Ukraine becomes world’s leading military tech country
CIUS weekly report on North American media coverage of Ukrainian affairs, 13–19 May 2023
Three publications (Atlantic Council, The New Yorker, and The National Interest) were selected to prepare this report on how the situation in Ukraine has been portrayed in the North American press during the past week (13–19 May 2023). The sample was compiled based on their impact on public opinion as well as on their professional reputation, popularity among the readership, and topical relevance. These three publications represent centrist and conservative viewpoints on the political spectrum.
This report covers only the most-read and relevant articles about Ukraine, as ranked by the respective North American publications themselves in the past week. Its scope covers promoted articles on home pages and articles from special sections on Ukraine, with the hashtag #Ukraine, from the paper editions of the publications, and about Ukraine from opinion columns and editorials.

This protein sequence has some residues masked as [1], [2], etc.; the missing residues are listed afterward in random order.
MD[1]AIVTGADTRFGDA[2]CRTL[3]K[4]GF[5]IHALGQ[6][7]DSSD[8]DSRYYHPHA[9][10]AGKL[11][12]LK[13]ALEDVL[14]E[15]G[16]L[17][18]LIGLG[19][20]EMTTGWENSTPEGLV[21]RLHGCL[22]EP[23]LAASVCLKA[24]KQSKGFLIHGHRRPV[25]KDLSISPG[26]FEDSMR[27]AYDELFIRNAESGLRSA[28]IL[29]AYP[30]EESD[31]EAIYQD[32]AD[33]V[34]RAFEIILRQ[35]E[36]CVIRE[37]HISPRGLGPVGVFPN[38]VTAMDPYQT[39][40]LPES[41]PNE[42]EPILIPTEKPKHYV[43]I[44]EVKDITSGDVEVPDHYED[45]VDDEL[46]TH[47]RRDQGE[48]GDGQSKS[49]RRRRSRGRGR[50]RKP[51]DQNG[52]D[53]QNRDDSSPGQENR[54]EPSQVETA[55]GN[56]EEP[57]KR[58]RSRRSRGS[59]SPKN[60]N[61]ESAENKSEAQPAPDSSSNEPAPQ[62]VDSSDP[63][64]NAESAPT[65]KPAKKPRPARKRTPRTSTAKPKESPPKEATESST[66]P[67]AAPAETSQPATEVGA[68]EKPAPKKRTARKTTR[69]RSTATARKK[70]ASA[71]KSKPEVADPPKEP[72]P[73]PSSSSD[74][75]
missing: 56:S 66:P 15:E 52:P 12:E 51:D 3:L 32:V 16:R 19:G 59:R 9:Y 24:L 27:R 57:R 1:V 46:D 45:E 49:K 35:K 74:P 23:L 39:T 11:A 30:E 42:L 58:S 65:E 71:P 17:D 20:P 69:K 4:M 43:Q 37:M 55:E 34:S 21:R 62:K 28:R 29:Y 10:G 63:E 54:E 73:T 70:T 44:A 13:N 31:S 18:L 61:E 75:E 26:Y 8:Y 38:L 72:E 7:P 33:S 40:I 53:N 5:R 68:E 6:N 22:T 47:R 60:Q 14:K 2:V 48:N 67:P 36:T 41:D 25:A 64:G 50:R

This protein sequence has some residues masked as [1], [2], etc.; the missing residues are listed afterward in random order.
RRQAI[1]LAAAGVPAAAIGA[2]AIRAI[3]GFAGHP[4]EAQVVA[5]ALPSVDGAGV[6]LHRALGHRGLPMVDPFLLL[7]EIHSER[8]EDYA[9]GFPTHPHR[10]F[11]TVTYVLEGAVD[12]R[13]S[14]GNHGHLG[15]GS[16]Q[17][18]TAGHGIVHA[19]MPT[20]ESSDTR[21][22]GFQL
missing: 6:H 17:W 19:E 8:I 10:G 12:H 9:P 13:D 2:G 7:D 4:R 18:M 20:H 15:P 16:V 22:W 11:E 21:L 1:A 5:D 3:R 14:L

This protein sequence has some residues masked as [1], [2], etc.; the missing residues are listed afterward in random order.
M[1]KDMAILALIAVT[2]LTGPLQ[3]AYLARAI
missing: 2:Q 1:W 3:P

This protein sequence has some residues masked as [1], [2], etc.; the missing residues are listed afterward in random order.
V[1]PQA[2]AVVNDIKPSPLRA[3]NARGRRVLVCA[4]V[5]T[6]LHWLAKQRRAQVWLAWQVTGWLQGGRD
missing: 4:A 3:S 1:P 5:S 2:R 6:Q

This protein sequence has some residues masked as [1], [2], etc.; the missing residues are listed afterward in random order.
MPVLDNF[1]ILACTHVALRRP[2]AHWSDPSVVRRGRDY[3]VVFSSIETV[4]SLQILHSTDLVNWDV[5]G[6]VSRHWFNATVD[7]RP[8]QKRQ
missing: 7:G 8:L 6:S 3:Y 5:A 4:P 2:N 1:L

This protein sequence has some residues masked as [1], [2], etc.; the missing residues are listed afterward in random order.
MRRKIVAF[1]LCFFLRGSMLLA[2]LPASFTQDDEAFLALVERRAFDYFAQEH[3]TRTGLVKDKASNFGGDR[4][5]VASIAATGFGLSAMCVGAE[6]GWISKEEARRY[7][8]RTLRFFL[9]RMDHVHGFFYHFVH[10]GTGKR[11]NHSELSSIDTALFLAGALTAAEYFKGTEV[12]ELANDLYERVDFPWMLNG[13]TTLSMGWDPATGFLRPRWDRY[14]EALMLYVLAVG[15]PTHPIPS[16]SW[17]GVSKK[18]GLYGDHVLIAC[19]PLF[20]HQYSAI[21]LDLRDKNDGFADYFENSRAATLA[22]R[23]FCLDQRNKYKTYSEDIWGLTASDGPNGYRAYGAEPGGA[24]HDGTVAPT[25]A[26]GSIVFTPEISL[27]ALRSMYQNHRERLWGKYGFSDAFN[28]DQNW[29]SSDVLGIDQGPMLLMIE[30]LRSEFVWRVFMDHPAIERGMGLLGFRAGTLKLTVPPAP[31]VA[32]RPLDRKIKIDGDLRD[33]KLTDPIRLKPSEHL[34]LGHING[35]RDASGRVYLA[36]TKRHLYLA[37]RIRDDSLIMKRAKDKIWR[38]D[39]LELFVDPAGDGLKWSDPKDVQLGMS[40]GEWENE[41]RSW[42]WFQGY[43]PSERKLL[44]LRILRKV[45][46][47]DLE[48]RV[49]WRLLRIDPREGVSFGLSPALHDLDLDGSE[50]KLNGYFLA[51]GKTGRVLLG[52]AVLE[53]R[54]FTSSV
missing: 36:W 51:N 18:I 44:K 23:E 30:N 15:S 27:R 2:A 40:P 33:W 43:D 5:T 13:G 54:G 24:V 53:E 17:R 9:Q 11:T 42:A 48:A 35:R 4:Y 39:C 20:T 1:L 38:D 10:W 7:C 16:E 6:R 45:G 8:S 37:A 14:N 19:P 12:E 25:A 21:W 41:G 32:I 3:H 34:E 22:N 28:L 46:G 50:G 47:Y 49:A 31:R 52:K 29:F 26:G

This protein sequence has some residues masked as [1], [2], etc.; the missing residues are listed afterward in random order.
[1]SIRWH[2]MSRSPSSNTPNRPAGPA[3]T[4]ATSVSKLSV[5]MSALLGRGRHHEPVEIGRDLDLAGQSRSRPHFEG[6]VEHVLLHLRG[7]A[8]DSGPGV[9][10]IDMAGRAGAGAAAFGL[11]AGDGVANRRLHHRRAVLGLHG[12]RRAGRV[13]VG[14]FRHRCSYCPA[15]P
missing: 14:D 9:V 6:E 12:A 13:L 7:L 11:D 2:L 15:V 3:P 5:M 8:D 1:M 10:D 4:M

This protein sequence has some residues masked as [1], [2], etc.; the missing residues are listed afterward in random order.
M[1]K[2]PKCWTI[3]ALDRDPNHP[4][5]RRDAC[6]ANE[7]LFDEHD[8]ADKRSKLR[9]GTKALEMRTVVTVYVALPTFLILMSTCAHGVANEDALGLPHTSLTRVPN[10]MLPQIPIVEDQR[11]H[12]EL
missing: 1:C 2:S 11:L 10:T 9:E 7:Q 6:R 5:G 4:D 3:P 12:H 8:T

Topics featured in the selected articles:
- Ukraine’s current affairs: Ukraine is actively developing high-tech military equipment to fight Russia; Ukraine’s fast transatlantic integration will be beneficial for the West;
- The world and Ukraine: the West is yet to decide what “Russia’s defeat” means; French filmmaker fights back against Western fatigue from the war;
- Russia at war: Putin continues to believe in Russia’s invincibility; quarrels escalating between the Kremlin and political elites; Russia’s farcical rotating presidency on UN Security Council.